Privatise with caution

Rajkumari Sharma Tankha

Rajkumari Sharma Tankha
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The recent news of a KG student of a private school being locked in a room because the parents could not pay the fee in time comes as a shocker. But this also points to the state of private educational institutions in our country. The coercive methods they use to extract money and the ‘student welfare’ they have in mind.

But this is not a lone case. For one case that is reported in news, there are hundreds that go unnoticed, wherein parents are coerced to pay up, irrespective of whether they can afford the charges or not.

This brings us to the issue of privatization of education. Is it a boon or a bane for a country like us where lakhs of people live below the poverty line, have no access to education even though education remains their only means to get out of the rut they are rotting in?

Education is a fundamental right granted by the Indian Constitution and Article 41 of the Constitution allows the State to limit this within its economic capacity. But it still is the government’s primary duty to provide free and compulsory education right from KG to university level. The Constitution cannot and should not be used as an excuse anymore; it can be amended, if required.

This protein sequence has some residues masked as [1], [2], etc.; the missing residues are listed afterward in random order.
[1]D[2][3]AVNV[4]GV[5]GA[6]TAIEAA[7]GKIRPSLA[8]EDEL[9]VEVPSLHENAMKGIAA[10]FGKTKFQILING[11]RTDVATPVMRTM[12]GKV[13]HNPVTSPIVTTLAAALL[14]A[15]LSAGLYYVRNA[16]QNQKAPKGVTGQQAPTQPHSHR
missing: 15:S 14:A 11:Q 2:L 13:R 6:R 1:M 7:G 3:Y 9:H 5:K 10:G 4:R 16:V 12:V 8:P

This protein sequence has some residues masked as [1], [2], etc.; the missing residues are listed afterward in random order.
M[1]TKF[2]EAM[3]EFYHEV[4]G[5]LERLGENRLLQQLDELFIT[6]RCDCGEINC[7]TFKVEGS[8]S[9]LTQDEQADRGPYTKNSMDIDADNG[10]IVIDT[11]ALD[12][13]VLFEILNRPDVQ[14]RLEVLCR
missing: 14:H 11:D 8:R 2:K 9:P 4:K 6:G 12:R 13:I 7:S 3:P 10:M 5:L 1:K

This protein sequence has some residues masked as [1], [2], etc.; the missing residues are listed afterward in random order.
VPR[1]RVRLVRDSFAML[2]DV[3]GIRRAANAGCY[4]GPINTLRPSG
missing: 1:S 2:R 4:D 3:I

Most private institutions charge heavy fee which only the rich can afford. Giving a free hand to private players will mean only wealthy people can go in for school and college education. What about the scores of low-middle class and low-income group children? Is the Government not responsible for their education as well?  Or is the government bothered only about the rich, those who can buy the certificates and degrees.

For most private institutions, be it school or college-level, education is a business just like any other. The only thing they have in mind is how to make money. Well-rounded development of students comes a poor second in the face of economic concerns of the management and its owners.

Though it is not practically possible to abolish all private institutions (and some of these are good too), what the government is duty-bound to do is to keep a strict vigil over the private schools, not just over their fee structure, the infrastructure but also over the quality of education that is provided in these. Along with doing this the government must also improve the standard of its own schools and also increase the number of government schools so that no child is left without school.

It is good to privatise education, but leaving it entirely in the hands of private players is certainly NOT. The state can’t abdicate its responsibility of providing free and compulsory education to everyone citing economic capacity as a reason!

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